In architect’s memoirs, the tumultuous time of World War II is portrayed as a period of intense, lonely theoretical work, and of elaborating designs for the new, post-war order. In this promising suspension, another very compelling idea arose: that of temporary houses for those who suffered as a result of the war. It is in those provisory human dwellings that Le Corbusier returned to the roots of his thinking – to the house – minimum, a basic structure, the most primal encounter: the man, helpless in the face of the forces of nature, abandoned by civilisation, with his simplest shelter. The basic building block – the Dom-ino house, a basic structure of reinforced concrete, out of which Le Corbusier then built complex systems of blocks and cities, was created in similar circumstances. It was a reaction to the news of bombardment of towns in northern France and in Flanders, in the first days of World War I. When working on the vision of a home, composed of ready-made elements delivered from the factory, at the time, Le Corbusier arrived at the concept of buildings assembled by the residents themselves. Here is another ambivalence – the autocratic designer of giant buildings-systems at the same time advocates architecture without an architect. Homes could be built by the users according to an attached instruction manual, like structures from toy building blocks: “One might imagine victims of fire who, at their own initiative, undertake 6, 10 or 18 excavations for the foundation, they order a load-bearing structure in one factory, interior furnishings in another, according to their financial resources, and then they built a house by themselves. There is no technical problem to solve, there is no expert needed. Despite differences in concepts, the technical procedure itself results in unity, and ensures architectural quality of the housing estates thus created.”10
After the first acts of destruction during the strange war, in 1939–1940, the architect developed the M.A.S. (maisons montées à sec) concept – or the “dry-assembled houses.” They are lightweight structures built solely out of prefabricated elements. The architect’s drawings, showing such a building’s interior, foreshadow the solutions later used in housing units – the elevation consisting of transparent, rectangular glass surfaces across two floors illuminates a drawing room, adjoining a small, low kitchen and a bedroom, spacious and light. Search for lightweight, ephemeral structures brought Le Corbusier together with Pierre Jeanneret and Jean Prouvé. The first result of this cooperation was the design for the “flying schools and fold- -out structures” resembling solutions applied in the dry-assembled houses. The schools were to serve the children of war victims, but as a rule they were also to be easily adaptable for other purposes, for instance a flat or an assembly room. The structure designed by Prouvé was based on the scheme of a folding pavilion, made of metal (pavillon métalique démontable). Its base was a series of porticos (Prouvé patented his portico structure in 1939, and then used it in his post-war designs), placed every 4 meters along the building’s axis. The facades consisted of sliding surfaces made of one piece of the given material: sheet metal, steel, wood, or fibre cement. Each had its own insulation, and all the characteristics of a ready-made wall. Depending on the number of “porticos” used, you could build an interior consisting of any number of bays (units). What is more, the lightweight structure constitutes a kind of decoration for the building, which is to appear temporary and portable. While providing the maximum – functional and spatial – aesthetics, to some extent they resemble a skeleton of a tent, and at the same time, they bring out and emphasize the aesthetic quality of the inexpensive materials utilised. Le Corbusier also worked on lightweight folding structures, first developed in cooperation with the Belgian constructor Hamon, elaborating these at Raoul Dautry’s commission (the future Minister for Reconstruction, then responsible for armaments) for soldiers conscribed at the beginning of the war. In his design for mixed foldout barracks (baraquements mixtes démontables), he applied the solutions developed together with Jean Prouvé for the flying schools. They consist of a bearing structure made of metal, partitions of plastics, and a roof covered with corrugated fibre cement. All parts were delivered by rail, and assembled on the spot. In addition to using the barracks for military purposes, Le Corbusier addressed Robert Schuman – then the Commissioner for Evacuated Regions, presenting the structure as a possible housing solution for families who had lost their homes.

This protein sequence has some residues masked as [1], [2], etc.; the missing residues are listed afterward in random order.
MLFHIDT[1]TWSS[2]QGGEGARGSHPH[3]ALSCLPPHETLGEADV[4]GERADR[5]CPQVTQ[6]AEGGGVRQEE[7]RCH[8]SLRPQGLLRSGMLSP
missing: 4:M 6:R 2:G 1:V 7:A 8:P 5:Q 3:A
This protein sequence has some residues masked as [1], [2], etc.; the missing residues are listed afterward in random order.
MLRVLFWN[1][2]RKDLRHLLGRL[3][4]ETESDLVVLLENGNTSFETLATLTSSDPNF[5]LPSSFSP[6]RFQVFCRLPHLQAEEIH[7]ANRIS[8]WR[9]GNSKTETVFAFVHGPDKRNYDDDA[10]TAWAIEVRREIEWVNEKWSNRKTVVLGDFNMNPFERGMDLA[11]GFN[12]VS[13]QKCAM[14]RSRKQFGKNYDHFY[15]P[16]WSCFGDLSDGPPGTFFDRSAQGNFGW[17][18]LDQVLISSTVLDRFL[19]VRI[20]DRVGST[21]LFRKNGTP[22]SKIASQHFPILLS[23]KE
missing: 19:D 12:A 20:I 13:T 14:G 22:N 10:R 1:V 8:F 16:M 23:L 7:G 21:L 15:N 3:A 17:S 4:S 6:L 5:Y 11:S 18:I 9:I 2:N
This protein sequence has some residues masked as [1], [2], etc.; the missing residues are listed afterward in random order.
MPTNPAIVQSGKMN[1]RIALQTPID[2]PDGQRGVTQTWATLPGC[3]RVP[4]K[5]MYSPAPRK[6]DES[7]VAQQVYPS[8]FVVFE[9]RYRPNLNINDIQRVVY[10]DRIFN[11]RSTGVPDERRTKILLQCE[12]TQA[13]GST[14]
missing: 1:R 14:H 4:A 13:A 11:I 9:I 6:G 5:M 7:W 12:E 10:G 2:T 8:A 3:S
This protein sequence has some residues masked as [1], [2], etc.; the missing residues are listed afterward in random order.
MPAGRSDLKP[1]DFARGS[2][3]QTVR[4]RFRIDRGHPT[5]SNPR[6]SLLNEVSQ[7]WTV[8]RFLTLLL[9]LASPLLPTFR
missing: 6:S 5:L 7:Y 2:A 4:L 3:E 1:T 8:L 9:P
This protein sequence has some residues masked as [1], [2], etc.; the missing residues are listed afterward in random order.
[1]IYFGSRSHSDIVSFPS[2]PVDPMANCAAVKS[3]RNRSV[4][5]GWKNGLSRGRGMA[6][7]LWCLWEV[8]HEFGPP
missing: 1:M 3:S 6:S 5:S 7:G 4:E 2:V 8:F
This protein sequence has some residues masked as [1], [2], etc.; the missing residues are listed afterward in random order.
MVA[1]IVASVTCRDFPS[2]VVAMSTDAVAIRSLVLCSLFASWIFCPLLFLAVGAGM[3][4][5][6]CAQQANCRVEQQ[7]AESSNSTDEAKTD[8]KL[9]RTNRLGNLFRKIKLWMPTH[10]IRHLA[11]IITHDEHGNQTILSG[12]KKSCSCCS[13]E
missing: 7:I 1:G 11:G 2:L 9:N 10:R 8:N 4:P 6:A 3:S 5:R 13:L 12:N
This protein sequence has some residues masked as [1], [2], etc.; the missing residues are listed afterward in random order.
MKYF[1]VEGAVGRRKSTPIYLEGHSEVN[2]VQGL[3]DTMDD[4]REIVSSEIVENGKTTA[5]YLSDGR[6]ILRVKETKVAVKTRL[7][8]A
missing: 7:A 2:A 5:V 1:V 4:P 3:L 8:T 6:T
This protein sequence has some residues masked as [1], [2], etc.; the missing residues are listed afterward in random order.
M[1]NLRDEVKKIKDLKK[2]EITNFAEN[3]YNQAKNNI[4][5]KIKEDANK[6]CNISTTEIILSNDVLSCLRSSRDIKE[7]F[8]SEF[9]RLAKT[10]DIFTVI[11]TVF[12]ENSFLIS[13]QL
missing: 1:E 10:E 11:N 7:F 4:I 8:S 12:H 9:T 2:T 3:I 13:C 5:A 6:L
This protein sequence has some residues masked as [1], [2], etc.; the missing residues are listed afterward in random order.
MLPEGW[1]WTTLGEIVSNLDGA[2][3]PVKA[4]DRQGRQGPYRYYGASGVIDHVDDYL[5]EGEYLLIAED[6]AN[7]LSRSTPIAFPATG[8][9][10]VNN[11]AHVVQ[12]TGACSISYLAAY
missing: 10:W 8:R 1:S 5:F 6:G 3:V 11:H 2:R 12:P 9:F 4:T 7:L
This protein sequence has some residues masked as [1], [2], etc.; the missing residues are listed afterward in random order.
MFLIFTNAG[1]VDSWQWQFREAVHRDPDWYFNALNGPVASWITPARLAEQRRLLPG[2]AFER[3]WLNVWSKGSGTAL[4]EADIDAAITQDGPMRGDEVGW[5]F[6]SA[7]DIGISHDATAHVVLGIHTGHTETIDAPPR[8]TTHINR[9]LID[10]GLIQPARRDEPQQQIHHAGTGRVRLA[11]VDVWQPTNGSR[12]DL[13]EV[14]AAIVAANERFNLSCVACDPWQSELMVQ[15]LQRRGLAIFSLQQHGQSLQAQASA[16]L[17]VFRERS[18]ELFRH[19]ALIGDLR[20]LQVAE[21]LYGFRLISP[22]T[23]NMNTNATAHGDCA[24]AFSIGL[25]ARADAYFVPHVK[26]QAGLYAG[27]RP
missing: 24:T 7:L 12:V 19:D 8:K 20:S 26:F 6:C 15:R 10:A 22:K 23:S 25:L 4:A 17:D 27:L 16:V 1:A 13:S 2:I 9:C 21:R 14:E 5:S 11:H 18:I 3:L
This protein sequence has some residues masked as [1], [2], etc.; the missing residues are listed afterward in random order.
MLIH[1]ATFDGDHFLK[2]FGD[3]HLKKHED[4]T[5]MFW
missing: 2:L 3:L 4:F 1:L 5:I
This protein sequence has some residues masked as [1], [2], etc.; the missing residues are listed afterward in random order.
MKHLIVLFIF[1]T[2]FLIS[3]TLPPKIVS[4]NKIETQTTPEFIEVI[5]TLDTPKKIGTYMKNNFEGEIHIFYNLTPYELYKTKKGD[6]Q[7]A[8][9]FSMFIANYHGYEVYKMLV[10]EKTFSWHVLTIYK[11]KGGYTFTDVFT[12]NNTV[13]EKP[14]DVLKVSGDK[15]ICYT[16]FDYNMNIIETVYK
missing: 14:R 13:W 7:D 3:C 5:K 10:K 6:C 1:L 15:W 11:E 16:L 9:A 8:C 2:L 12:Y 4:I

Among the most interesting designs of that time, later continued by Le Corbusier in his post-war work, we find the so-called Murondins – easy-to-build structures made of natural materials, constructed according to the M.A.S. scheme. The name derives from the words mur – meaning wall and rondins – round wooden logs. Le Corbusier claimed that the idea arose in April 1940 after the first military failures in Belgium and northern France. Having initially designed these structures as shelters for fire victims, after 1940 Le Corbusier modified and proposed them for youth clubs (in accordance with the educational program of the Vichy regime), which the users would be able to construct by themselves, according to a precise instruction manual. To that purpose, he wrote the book titled Les constructions murondins – published in 1942 under the auspices of the General Secretariat for Youth of the Vichy government and disseminated in 1000 copies – as a textbook of a kind, explaining to the young how they might construct their own club-rooms. Context of the war reinforced Le Corbusier’s search for minimal solutions, which would promote extreme frugality as a value: both aesthetic and ethical. In this case, the goal was to design a building, which its users would raise by themselves: “We felt that, at that moment, it was no longer possible to produce the necessary elements in a workshop, at the right time, and deliver them to the site. In this seemingly hopeless situation, a solution suddenly appeared, as Columbus’s egg: the shelter must be built on the spot, by the users themselves, out of raw (or nearly raw) materials found therein: clay, sand, timber from the woods, tree branches, bundles of twigs, tufts of grass,”11 in other words, as he puts it in his Œeuvre complète: “It was about providing the victims with the only available means of obtaining shelter: take the clay, and branches from the trees and make their shelter with no aid of experts – rather like lumberjacks in the woods.”12